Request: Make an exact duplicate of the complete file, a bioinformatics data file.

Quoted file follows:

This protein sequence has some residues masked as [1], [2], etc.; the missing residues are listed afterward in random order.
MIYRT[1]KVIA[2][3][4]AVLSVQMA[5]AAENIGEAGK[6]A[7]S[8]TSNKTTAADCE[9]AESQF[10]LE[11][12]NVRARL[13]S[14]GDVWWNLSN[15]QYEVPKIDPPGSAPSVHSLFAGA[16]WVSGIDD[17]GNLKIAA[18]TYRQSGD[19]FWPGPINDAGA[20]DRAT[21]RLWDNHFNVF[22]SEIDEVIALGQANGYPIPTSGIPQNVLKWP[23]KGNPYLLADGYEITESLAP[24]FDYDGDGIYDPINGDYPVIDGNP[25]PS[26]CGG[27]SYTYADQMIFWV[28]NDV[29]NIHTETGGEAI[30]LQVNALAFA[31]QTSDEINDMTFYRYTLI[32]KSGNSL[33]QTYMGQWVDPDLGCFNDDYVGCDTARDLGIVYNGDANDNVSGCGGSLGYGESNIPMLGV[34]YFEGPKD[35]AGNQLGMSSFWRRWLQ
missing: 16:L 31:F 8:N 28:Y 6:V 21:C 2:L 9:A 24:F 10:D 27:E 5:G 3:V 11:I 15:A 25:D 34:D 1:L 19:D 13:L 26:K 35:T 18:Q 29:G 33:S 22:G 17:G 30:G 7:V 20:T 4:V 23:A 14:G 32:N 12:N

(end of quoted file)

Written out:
This protein sequence has some residues masked as [1], [2], etc.; the missing residues are listed afterward in random order.
MIYRT[1]KVIA[2][3][4]AVLSVQMA[5]AAENIGEAGK[6]A[7]S[8]TSNKTTAADCE[9]AESQF[10]LE[11][12]NVRARL[13]S[14]GDVWWNLSN[15]QYEVPKIDPPGSAPSVHSLFAGA[16]WVSGIDD[17]GNLKIAA[18]TYRQSGD[19]FWPGPINDAGA[20]DRAT[21]RLWDNHFNVF[22]SEIDEVIALGQANGYPIPTSGIPQNVLKWP[23]KGNPYLLADGYEITESLAP[24]FDYDGDGIYDPINGDYPVIDGNP[25]PS[26]CGG[27]SYTYADQMIFWV[28]NDV[29]NIHTETGGEAI[30]LQVNALAFA[31]QTSDEINDMTFYRYTLI[32]KSGNSL[33]QTYMGQWVDPDLGCFNDDYVGCDTARDLGIVYNGDANDNVSGCGGSLGYGESNIPMLGV[34]YFEGPKD[35]AGNQLGMSSFWRRWLQ
missing: 16:L 31:F 8:N 28:Y 6:V 21:C 2:L 9:A 24:F 10:D 27:E 5:G 3:V 11:I 15:A 25:D 34:D 1:L 19:D 13:L 26:K 35:T 18:Q 29:G 33:S 22:G 17:G 30:G 7:V 20:T 4:V 23:A 14:G 32:N 12:N